I’ve covered public education, off and on, for decades. But schools look very different when your own skin’s in the game. This was my thinking as I sat with 60 other parents planning to enroll our kids in yet-to-be-opened Fairmount Elementary come September.

Plenty gets said about the Seattle school district — that it’s segregated, unequal and lets too many children languish — so I’d prepared myself to leave the meeting suitably frustrated. But listening to Fairmount’s new principal, Julie Breidenbach, I was heartened.

Literacy will be her mantra. Music, her holy grail. And science-tech-math? Not so much.

“I look at this as my little public charter school,” Breidenbach said, demonstrating her acknowledged penchant for operating without much of a political filter. “We’ll be inclusive of all children, but we get to do some things differently.”

Difference Number One: A strong push-back against the technology flavor-du-jour.

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Comments | More in News | Topics: Fairmount Elementary, Seattle Public Schools, Skin in the game

February 14, 2014 at 1:04 PM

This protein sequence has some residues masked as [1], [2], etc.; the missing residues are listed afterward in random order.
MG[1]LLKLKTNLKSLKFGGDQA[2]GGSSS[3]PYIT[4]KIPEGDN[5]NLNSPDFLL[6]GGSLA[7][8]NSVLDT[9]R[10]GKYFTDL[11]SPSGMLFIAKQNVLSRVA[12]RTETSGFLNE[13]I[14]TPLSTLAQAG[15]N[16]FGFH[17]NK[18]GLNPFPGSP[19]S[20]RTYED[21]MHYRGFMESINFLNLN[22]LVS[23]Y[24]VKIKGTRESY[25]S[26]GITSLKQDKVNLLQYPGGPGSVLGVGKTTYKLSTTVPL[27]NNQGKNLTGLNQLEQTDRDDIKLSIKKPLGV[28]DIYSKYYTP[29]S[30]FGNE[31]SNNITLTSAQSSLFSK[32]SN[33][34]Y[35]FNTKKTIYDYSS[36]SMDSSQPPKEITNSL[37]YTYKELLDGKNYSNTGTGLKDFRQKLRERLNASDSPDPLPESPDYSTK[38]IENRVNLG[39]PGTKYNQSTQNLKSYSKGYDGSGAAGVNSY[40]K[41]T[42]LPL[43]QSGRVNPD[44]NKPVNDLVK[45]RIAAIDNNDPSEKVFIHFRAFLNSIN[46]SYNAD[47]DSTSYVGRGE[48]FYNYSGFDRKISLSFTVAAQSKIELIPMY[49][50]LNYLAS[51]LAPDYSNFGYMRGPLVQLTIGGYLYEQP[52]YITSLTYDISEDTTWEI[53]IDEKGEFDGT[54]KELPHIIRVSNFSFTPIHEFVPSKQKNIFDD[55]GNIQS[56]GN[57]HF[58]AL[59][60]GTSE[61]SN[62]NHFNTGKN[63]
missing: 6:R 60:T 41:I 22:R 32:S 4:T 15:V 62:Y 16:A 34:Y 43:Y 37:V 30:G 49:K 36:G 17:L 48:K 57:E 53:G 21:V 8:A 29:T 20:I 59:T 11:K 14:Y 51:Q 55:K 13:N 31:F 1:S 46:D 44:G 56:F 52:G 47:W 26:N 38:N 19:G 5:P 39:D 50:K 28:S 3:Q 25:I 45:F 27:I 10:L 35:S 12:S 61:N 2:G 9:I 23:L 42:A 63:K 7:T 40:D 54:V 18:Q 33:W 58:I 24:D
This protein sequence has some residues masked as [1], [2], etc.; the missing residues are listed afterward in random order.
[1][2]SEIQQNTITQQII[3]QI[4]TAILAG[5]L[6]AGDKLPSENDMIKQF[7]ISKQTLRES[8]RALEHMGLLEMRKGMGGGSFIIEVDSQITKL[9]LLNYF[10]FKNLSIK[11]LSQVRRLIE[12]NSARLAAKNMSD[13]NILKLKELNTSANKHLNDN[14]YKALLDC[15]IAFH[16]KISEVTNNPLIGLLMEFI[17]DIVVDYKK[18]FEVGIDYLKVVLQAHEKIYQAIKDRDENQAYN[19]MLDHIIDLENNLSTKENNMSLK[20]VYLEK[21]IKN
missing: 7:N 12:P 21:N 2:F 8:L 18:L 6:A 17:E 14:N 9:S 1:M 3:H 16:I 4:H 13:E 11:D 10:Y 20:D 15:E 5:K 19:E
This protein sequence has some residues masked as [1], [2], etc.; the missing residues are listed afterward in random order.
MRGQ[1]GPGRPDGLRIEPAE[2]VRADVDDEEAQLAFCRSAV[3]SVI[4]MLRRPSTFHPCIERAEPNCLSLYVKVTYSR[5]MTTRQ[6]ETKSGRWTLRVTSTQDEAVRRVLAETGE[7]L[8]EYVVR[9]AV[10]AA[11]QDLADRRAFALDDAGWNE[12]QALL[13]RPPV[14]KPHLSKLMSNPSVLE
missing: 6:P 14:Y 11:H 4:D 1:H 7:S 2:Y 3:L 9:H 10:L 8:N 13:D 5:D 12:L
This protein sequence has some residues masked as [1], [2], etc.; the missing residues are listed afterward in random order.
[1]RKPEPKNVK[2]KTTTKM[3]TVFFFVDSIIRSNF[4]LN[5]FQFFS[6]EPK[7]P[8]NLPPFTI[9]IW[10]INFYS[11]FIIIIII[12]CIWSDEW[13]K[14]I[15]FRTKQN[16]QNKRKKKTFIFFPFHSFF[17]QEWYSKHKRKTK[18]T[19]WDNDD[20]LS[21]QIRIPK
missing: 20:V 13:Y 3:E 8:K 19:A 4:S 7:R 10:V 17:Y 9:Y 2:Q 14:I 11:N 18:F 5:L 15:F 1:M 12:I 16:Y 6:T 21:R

Round-up: Technology threatens snow days, how disadvantaged students affect peers

Technology threatens snow days for older students (The New York Times): The concept of a snow day spent completely detached from school may soon be a thing of the past, as more students receive district-issued laptops. About a third of school districts in the U.S. currently provide students with laptops or similar devices.

School bond still falling short in Lake Washington School District: Updated vote tallies show the Lake Washington School District’s bond measure is still 3 percentage points shy of the 60 percent majority needed to pass. Meanwhile, measures in the Northshore, Edmonds and Mukilteo school districts continue to be narrowly passing.